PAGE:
2030 target for onshore wind & solar still achievable – despite declining pace in materialisation of plans

The 2019 Climate Agreement set the goal of producing 35 terawatt hours (TWh) of electricity from onshore solar and wind farms by 2030. This is still achievable, despite a slow down in concretisation of plans, concludes the Netherlands Environmental Assessment Agency (PBL) in ‘Monitor RES 2022; a progress analysis of Regional Energy Strategies.

To achieve the target set in the Climate Agreement, 30 energy regions adopted Regional Energy Strategies (RESs) in 2021. No new RESs have been drawn up this year. This Monitor RES 2022, the fourth conducted by PBL, follows the regions as they implement their plans, and considers the national results in broader context.

Onshore wind and solar farms are expected to produce 41 TWh in 2030. This is a middle value in a range of 35 to 46 TWh and as much as last year’s estimate. Still, the capacity of the electricity grid, the spatial development of plans and the administrative support for the realisation of RESs are challenges for both the short and longer term.

Realisation proceeds, but ‘pipeline’ dries up

Realisation of projects for large-scale solar PV and onshore wind continued last year. Estimated electricity production in 2030 from operational, connected projects has grown by 4 TWh to 23 TWh. At the same time, the estimated production from ‘the pipeline’ of planned but not yet realised projects with grant decision and permit shrank by a similar 4 TWh. Together, estimated production from operational and ‘pipeline’ projects amounts to 31 TWh in 2030. The plans in the RES 1.0 adopted in 2021 add up to 55 TWh: well above the target of 35 TWh.

However, progress in materialising the intended plans is stagnating. Indeed, for many of these initiatives, the processes surrounding social and administrative support, spatial planning, financing or obtaining a connection to the grid have not yet been completed or even started. At the same time, a higher realisation than 35 TWh would fit well with a faster growing demand for renewable electricity due to high gas prices and greening of the economy in line with the European Commission’s REPowerEU plans.

Network bottlenecks require coordination and prioritisation

Limits to electricity grid capacity (grid congestion) are now a structural obstacle in the implementation of RES plans, PBL points out. In the short term, this means that fewer and fewer new large-scale solar parks can get a connection to the grid. Short-term solutions focus on more efficient use of the existing grid. For the longer term, network operators also intend to roughly double their annual investments for reinforcing their networks between 2020 and 2030 compared to the decade before. In summer 2022, the national grid congestion task force was set up to reduce grid problems.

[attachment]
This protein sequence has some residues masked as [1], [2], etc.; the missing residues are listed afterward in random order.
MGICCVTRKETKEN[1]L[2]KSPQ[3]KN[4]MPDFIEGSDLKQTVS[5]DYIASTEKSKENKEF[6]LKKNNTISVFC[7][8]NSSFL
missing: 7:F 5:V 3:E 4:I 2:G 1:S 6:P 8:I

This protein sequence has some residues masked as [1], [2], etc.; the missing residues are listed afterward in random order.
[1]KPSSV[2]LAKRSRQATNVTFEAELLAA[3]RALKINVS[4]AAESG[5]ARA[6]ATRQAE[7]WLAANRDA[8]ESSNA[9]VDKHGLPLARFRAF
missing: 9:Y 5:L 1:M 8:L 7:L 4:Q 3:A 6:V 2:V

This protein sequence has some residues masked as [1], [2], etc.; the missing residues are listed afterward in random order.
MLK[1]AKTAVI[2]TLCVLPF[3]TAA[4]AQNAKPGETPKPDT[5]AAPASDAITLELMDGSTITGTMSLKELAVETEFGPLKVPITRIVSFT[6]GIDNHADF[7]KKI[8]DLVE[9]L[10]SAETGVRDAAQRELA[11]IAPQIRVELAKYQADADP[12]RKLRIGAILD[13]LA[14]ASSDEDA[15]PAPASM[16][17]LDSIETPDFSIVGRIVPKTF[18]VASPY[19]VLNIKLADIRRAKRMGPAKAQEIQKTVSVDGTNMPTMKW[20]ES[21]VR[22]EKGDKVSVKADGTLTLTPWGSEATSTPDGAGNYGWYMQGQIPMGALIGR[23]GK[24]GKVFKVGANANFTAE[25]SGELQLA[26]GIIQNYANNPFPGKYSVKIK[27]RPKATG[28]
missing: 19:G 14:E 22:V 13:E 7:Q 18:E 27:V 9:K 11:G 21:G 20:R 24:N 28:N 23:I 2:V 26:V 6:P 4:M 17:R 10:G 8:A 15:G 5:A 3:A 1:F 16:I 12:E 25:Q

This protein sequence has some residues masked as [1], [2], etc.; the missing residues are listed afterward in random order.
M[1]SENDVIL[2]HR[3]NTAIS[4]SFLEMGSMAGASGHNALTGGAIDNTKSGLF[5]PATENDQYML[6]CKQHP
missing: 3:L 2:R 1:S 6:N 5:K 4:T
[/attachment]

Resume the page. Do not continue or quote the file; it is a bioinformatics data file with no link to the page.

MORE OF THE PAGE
Getting cooperation going

Taking the long term into account, it is important for the development and elaboration of RESs in the coming years that ‘interplay’ is initiated between all parties involved in the realisation of wind and solar installations. Processes surrounding obtaining a grid connection, licensing, financing and involving citizens are currently insufficiently interlinked, which can delay projects.

Tension between speed and integral consideration

The RES policy process has been strengthened and clarified over the past year. New or amended RES plans are subject to an environmental impact assessment (EIA) requirement. This EIA requirement benefits careful spatial planning of RESs. As a national programme, the RES is entering a new phase, focusing on the spatial elaboration and implementation of plans into projects. It is now up to the municipalities to elaborate and translate the RES ambitions into concrete visions, implementation plans and projects. At the same time, the provinces have been asked, within the ‘NOVEX‘ programme, to take the lead in working out an integral spatial approach to national, regional and local living environment issues. These developments offer opportunities, but may also create tension between speed and an integral consideration of renewable energy with other environmental issues.

Inspiration from abroad

A regional approach to renewable electricity production is not a uniquely Dutch invention. This is shown by an analysis of renewable energy policies in five European countries. Cooperation between governments on a regional level, whether or not supported and coordinated nationally, takes place in several countries. The examples from abroad show that energy regions offer opportunities to increase local support and organise knowledge exchange between decentralised authorities in a systematic way. Source: PBL

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